Not Good Enough
Frank Stoner’s vague plan for developing the former Barnes lumber yard in downtown does not deserve rezoning approval. It’s a cheap version of downtown Crozet’s future, and if it proceeds, it will effectively sabotage the comprehensive vision of the Crozet Master Plan. The people of Crozet will get to decide on the fate of this property only once. Once it’s rezoned the prerogatives are with the developer. So we must be confident we are right in granting it. Stoner’s approach has been to be vague and promise details after the public turns over authority to him.
We must choose higher than Stoner’s vision. Downtown must be understood as something cultural, beyond even its commercial significance to the town. It shouldn’t be looked at as a few blocks of shops and houses.
Crozetians watched the growth of Charlottesville, and the master plan they (by way of the Supervisors) ratified for Crozet (twice now) tries to create something like the city’s downtown mall in the heart of our town, essentially on the lumberyard, and to prevent Rt. 250 from developing in the same fashion as Rt. 29 north. The plan tries to keep Rt. 250 as “the bypass” around the center of density in downtown.
Given the projected population of 17,000—there are about 7,000 here now, and 12,000 are expected circa 2020—a downtown of just 50 acres, with the built legacies of history in it—is a small downtown. Stoner’s plans call for 39 percent of the Barnes parcel to be residential. That reduces the remaining commercial area downtown to about 42 acres. When does small start to mean unviable?
If the prominent, tabula rasa location downtown is squandered, how soon should we expect pressure for commercial rezonings on Rt. 250? Development on Rt. 250 should not happen for another generation, after downtown is established and thriving. Only then would the south boundary of Crozet in fact be the logical place to grow. Should Rt. 250 grow before downtown it would likely mean a long-stunted existence for downtown.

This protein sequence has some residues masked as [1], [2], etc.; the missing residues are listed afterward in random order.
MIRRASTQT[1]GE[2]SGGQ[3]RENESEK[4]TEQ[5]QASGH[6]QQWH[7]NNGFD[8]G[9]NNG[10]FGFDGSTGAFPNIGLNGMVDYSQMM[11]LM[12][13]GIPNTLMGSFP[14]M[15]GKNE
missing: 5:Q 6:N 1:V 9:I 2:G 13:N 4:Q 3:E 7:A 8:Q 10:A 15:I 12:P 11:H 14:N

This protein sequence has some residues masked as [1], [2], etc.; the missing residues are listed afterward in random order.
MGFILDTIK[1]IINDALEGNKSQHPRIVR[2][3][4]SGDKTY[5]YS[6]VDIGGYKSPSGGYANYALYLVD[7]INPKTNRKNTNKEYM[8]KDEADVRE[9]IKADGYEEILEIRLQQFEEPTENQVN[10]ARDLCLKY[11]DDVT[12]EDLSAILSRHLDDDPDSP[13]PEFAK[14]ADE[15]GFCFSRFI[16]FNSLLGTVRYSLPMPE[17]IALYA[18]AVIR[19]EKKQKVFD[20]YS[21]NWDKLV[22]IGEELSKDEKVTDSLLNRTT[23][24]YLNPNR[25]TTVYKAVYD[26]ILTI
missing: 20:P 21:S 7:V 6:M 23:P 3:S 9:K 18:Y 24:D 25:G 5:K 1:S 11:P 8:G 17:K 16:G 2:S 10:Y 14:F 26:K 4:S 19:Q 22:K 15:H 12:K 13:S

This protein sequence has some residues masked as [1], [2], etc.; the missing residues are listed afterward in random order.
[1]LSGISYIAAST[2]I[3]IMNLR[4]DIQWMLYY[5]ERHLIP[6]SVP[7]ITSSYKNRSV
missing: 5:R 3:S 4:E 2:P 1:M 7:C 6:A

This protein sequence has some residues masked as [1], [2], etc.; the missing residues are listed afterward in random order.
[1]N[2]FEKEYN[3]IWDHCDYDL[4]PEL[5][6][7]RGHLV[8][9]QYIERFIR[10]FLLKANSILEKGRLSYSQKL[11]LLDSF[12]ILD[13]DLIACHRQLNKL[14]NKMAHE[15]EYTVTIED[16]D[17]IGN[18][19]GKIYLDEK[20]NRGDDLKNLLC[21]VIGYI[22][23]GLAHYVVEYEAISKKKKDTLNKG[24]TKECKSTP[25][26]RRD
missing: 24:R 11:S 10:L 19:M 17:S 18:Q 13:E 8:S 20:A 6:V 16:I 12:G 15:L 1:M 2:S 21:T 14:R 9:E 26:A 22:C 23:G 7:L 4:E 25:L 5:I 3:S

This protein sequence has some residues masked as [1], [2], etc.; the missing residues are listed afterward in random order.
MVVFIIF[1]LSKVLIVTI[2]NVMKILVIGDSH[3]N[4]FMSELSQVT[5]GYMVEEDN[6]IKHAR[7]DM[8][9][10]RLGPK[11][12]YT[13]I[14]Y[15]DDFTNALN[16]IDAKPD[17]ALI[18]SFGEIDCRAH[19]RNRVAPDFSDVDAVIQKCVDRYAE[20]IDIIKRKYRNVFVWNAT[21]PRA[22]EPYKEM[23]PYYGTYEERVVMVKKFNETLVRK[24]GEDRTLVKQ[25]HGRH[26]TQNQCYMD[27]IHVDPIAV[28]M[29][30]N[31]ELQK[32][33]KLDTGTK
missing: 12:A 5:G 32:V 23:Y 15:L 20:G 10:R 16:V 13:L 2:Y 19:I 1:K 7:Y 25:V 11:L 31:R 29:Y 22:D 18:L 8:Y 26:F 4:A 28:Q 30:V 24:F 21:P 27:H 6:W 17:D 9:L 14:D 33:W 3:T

Crozet has had a sense of its own identity as a place, as a community, for a long time. Crozet was a village. Now it’s a town. The Stoner vision challenges us with whether we are going to survive as a distinct place or become a suburb of Charlottesville. Stoner sees downtown as basically more bedrooms for Charlottesville workers. The Master Plan sees it as the place you find the heartbeat of Crozet and where people, we would hope lots of them, are going to work. Downtown is supposed to have magnetism. We should hold out for that future. Stone’rs gesture toward the district’s employment goal amounts to shrug.
Besides resorting to the greedy expediency of using the lumberyard for housing (when large empty parcels sit on the east and west sides of downtown already zoned for townhouses), you see the complete failure of the plan in the nonexistence of civic space in it. The highest ground in downtown ought to inspire something worthy of its views and, connected to The Square, a better plan would be aware that it is expected to carry on Crozet’s pride of place.
No single-family residences should be allowed on the lumberyard. A suitable plan would include more roads, maybe a grid, to handle the density of movement that should be expected downtown.
This is not the plan envisioned in the Master Plan. This plan has no vision and it’s not a pitch to swing at.